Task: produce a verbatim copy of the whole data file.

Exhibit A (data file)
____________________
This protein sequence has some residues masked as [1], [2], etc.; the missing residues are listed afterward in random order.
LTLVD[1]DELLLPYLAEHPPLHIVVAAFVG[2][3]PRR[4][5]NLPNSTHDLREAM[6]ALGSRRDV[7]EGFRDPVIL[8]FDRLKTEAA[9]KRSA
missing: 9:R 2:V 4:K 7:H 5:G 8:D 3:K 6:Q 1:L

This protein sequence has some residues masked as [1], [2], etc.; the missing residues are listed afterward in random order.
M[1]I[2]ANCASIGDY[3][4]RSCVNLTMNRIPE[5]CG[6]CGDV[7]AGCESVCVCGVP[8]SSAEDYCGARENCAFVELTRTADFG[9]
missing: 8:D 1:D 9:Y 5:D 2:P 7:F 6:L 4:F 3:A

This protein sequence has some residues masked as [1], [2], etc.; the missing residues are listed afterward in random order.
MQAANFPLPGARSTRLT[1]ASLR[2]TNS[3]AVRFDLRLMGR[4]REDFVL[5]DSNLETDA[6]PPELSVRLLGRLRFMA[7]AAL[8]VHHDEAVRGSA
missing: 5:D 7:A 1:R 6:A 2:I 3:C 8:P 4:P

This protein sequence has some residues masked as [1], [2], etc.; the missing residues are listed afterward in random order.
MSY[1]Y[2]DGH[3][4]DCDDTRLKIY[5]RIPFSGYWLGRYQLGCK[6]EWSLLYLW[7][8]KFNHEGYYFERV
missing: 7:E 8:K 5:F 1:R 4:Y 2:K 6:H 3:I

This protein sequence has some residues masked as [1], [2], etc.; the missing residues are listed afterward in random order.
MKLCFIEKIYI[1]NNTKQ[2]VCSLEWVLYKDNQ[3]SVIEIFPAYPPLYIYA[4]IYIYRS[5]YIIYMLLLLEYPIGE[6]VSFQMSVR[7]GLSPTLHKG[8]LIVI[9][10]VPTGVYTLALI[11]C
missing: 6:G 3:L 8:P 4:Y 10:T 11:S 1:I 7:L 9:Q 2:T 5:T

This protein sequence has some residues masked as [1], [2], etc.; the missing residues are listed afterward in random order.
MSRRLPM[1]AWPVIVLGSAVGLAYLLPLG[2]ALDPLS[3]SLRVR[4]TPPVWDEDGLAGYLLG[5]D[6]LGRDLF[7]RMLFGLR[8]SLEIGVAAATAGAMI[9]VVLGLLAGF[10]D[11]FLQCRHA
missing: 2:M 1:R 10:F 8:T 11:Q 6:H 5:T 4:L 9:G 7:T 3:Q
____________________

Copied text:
This protein sequence has some residues masked as [1], [2], etc.; the missing residues are listed afterward in random order.
LTLVD[1]DELLLPYLAEHPPLHIVVAAFVG[2][3]PRR[4][5]NLPNSTHDLREAM[6]ALGSRRDV[7]EGFRDPVIL[8]FDRLKTEAA[9]KRSA
missing: 9:R 2:V 4:K 7:H 5:G 8:D 3:K 6:Q 1:L

This protein sequence has some residues masked as [1], [2], etc.; the missing residues are listed afterward in random order.
M[1]I[2]ANCASIGDY[3][4]RSCVNLTMNRIPE[5]CG[6]CGDV[7]AGCESVCVCGVP[8]SSAEDYCGARENCAFVELTRTADFG[9]
missing: 8:D 1:D 9:Y 5:D 2:P 7:F 6:L 4:F 3:A

This protein sequence has some residues masked as [1], [2], etc.; the missing residues are listed afterward in random order.
MQAANFPLPGARSTRLT[1]ASLR[2]TNS[3]AVRFDLRLMGR[4]REDFVL[5]DSNLETDA[6]PPELSVRLLGRLRFMA[7]AAL[8]VHHDEAVRGSA
missing: 5:D 7:A 1:R 6:A 2:I 3:C 8:P 4:P

This protein sequence has some residues masked as [1], [2], etc.; the missing residues are listed afterward in random order.
MSY[1]Y[2]DGH[3][4]DCDDTRLKIY[5]RIPFSGYWLGRYQLGCK[6]EWSLLYLW[7][8]KFNHEGYYFERV
missing: 7:E 8:K 5:F 1:R 4:Y 2:K 6:H 3:I

This protein sequence has some residues masked as [1], [2], etc.; the missing residues are listed afterward in random order.
MKLCFIEKIYI[1]NNTKQ[2]VCSLEWVLYKDNQ[3]SVIEIFPAYPPLYIYA[4]IYIYRS[5]YIIYMLLLLEYPIGE[6]VSFQMSVR[7]GLSPTLHKG[8]LIVI[9][10]VPTGVYTLALI[11]C
missing: 6:G 3:L 8:P 4:Y 10:T 11:S 1:I 7:L 9:Q 2:T 5:T

This protein sequence has some residues masked as [1], [2], etc.; the missing residues are listed afterward in random order.
MSRRLPM[1]AWPVIVLGSAVGLAYLLPLG[2]ALDPLS[3]SLRVR[4]TPPVWDEDGLAGYLLG[5]D[6]LGRDLF[7]RMLFGLR[8]SLEIGVAAATAGAMI[9]VVLGLLAGF[10]D[11]FLQCRHA
missing: 2:M 1:R 10:F 8:T 11:Q 6:H 5:T 4:L 9:G 7:T 3:Q